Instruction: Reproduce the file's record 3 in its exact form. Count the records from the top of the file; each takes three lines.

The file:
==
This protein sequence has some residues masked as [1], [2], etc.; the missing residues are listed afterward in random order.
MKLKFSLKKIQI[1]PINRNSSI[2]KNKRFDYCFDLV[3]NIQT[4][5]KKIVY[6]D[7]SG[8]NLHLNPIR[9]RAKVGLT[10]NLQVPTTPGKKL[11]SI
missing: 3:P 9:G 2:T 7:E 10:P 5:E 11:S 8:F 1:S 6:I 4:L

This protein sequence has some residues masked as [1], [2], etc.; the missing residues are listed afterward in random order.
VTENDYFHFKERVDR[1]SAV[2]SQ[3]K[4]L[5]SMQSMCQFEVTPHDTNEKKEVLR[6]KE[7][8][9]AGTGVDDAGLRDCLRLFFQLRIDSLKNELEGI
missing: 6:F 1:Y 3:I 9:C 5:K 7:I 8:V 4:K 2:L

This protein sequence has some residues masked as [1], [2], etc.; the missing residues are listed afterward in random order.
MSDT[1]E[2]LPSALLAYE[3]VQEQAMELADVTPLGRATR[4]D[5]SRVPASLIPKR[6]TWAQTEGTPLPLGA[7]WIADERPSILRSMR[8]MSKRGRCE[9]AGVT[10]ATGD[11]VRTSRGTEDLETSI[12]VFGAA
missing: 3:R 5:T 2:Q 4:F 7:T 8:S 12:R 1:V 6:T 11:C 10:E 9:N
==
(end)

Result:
This protein sequence has some residues masked as [1], [2], etc.; the missing residues are listed afterward in random order.
MSDT[1]E[2]LPSALLAYE[3]VQEQAMELADVTPLGRATR[4]D[5]SRVPASLIPKR[6]TWAQTEGTPLPLGA[7]WIADERPSILRSMR[8]MSKRGRCE[9]AGVT[10]ATGD[11]VRTSRGTEDLETSI[12]VFGAA
missing: 3:R 5:T 2:Q 4:F 7:T 8:S 12:R 1:V 6:T 11:C 10:E 9:N